Regional Baseline Monitoring — Central Coast
Characterized by picturesque cliffs and shorelines, the Central Coast is home to a vast diversity of species and life.
The marine and coastal waters of California’s Central Coast region are among the most biologically productive in the world, driven by the seasonal upwelling of nutrient-rich waters from the seafloor to the sea surface. Giant kelp grow as tall as trees, forming underwater forests. Ocean waters range from shallow estuaries to depths of nearly a mile in the Monterey Submarine Canyon. Central Coast waters are home to a tremendous diversity of species – at least 26 marine mammal species, 94 seabird species, 4 sea turtle species, more than 340 fish species, thousands of invertebrate species, and more than 450 marine algae species. Coastal communities are closely linked to the region’s productive waters and depend on healthy resources for fisheries and coastal tourism.
The Central Coast region, which stretches from Pigeon Point in San Mateo County southward to Point Conception in Santa Barbara County, contains 28 MPAs and one State Marine Recreational Management Area that were established in September 2007. These MPAs cover 535 square kilometers, or approximately 18% of the 2,964 square kilometers of state waters.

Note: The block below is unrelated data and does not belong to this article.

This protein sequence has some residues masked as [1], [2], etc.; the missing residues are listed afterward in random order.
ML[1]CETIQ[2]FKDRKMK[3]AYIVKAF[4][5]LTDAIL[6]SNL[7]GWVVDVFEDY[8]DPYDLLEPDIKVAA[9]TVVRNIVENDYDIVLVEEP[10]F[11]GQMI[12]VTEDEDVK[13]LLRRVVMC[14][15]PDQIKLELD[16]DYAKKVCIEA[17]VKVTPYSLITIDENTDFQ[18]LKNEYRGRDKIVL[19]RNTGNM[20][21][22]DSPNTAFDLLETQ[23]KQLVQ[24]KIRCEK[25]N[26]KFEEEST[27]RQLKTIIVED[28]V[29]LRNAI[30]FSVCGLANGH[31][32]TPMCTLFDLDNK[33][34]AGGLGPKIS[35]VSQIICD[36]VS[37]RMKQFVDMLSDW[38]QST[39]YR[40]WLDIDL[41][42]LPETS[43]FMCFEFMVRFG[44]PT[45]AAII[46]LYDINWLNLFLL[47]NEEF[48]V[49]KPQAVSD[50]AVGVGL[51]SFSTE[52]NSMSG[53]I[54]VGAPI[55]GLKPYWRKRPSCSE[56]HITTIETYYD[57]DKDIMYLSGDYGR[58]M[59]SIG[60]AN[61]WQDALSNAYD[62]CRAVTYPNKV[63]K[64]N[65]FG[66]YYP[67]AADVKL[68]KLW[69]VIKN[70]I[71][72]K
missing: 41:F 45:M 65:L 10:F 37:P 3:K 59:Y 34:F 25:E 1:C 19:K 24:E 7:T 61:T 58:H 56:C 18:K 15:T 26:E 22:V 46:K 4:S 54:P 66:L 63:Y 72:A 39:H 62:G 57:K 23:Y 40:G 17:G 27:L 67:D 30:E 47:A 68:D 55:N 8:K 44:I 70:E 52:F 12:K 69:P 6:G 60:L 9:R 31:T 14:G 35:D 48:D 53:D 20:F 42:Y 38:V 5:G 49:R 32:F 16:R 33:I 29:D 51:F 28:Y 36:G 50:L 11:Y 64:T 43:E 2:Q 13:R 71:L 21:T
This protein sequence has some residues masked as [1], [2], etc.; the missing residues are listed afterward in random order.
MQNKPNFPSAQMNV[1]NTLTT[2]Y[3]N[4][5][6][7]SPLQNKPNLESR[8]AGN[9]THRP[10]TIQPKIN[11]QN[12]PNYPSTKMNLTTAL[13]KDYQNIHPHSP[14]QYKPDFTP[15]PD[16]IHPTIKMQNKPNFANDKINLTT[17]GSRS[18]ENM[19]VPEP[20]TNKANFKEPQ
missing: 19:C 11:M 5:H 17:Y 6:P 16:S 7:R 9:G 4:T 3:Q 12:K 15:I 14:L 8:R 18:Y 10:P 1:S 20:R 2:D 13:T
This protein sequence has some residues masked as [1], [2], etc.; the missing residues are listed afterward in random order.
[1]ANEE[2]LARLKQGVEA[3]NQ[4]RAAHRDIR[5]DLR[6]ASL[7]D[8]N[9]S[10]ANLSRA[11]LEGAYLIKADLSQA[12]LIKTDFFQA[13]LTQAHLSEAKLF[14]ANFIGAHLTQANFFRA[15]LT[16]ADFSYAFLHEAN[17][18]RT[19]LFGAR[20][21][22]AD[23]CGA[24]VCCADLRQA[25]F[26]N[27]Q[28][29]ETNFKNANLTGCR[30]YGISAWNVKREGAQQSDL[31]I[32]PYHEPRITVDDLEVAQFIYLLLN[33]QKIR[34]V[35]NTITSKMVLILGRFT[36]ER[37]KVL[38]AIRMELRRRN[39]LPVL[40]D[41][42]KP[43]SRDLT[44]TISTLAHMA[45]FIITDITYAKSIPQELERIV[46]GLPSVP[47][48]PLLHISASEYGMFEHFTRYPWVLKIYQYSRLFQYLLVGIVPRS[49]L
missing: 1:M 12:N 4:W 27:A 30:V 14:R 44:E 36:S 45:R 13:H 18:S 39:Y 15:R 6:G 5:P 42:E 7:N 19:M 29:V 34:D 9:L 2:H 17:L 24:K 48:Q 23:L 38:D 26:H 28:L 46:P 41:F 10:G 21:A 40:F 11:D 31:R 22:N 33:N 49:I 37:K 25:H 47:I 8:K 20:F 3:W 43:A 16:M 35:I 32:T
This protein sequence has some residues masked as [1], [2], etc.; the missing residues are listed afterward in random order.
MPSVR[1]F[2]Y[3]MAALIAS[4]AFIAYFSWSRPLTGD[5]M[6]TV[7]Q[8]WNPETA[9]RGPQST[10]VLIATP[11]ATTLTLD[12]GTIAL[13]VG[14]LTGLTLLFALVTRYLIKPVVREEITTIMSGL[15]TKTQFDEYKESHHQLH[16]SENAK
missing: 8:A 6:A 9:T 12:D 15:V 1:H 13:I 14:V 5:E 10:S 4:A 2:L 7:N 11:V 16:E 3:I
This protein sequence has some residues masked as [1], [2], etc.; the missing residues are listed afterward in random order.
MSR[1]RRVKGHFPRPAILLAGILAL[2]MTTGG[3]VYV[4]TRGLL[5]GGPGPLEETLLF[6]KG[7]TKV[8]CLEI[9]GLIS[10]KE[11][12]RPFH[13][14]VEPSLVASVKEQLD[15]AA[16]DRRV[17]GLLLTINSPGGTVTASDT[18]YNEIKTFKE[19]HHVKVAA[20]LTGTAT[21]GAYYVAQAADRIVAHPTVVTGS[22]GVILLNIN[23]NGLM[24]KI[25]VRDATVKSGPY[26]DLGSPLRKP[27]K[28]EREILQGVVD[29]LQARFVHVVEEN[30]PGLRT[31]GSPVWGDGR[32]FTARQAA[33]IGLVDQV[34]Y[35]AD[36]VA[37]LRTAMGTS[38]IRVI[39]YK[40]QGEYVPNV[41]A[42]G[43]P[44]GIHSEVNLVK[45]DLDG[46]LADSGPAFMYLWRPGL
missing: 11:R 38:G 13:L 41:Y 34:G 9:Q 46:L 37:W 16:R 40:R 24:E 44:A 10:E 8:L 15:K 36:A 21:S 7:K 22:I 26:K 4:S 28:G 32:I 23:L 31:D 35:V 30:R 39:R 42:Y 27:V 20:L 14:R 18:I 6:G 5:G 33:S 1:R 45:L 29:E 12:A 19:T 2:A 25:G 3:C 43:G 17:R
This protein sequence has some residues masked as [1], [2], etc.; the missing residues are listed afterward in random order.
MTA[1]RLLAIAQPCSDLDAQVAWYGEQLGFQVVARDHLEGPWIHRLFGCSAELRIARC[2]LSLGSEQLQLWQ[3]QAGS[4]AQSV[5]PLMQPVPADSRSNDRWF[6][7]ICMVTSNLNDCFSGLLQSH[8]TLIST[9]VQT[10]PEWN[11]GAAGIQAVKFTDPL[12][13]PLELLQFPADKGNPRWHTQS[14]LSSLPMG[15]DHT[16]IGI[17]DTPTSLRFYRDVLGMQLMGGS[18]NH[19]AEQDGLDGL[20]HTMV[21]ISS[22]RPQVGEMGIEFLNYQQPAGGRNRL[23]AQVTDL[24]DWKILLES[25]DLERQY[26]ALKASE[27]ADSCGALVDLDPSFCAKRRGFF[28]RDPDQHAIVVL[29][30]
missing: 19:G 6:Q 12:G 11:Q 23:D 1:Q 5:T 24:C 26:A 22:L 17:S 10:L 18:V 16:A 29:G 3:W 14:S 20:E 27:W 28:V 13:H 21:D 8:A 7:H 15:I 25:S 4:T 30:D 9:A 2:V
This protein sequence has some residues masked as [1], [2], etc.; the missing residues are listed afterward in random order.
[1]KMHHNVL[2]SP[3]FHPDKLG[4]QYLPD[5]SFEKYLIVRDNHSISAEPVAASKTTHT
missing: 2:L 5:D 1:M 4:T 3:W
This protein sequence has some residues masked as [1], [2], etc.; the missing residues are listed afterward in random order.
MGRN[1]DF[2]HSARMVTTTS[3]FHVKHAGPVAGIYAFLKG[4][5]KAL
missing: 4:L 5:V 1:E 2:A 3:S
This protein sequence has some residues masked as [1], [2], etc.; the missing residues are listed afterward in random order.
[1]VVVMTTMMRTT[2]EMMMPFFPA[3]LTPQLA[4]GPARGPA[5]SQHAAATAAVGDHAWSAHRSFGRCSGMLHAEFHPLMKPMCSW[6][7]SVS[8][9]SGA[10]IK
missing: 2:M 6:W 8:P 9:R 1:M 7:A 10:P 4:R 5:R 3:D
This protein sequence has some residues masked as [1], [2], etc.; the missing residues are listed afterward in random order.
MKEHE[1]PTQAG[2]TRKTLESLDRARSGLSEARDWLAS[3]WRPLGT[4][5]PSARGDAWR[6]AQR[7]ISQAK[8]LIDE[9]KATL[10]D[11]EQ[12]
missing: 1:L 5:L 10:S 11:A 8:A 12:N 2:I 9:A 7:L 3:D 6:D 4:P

A BROAD ECOLOGICAL AND SOCIOECONOMIC SNAPSHOT OF THE REGION
Researchers from academic institutions and government agencies, fishermen involved in collaborative fisheries projects, collected data about kelp forests, nearshore fish populations, rocky intertidal habitats, deep-water habitats, and human uses. In combination this gathered data paint a broad picture of the condition of Central Coast marine ecosystems.
Collectively, these aggregated data provide a benchmark of ecological and socioeconomic conditions from 2007 to 2008, as well as an examination of initial changes that occured from 2007 to 2012. While the baseline monitoring program initially consisted of five monitoring projects, California Reef Check, an ongoing citizen science program, and the Department of Fish and Wildlife’s ROV program joined the baseline program collaboration shortly after implementation. In 2011, with additional support from the Ocean Protection Council, up-to-date socioeconomic data were added to the baseline program.
ADDING DATA AND RESULTS TO UNDERSTAND THE CENTRAL COAST SETTING
Establishing a benchmark of baseline conditions requires not only information on the ecology and socioeconomics of the region but also an understanding of the broader physical habitat, oceanographic and economic context in which the MPAs are placed. Moreover, information on the level of compliance with MPA regulations from the Department of Fish and Wildlife provides a key piece of the puzzle in understanding ocean conditions.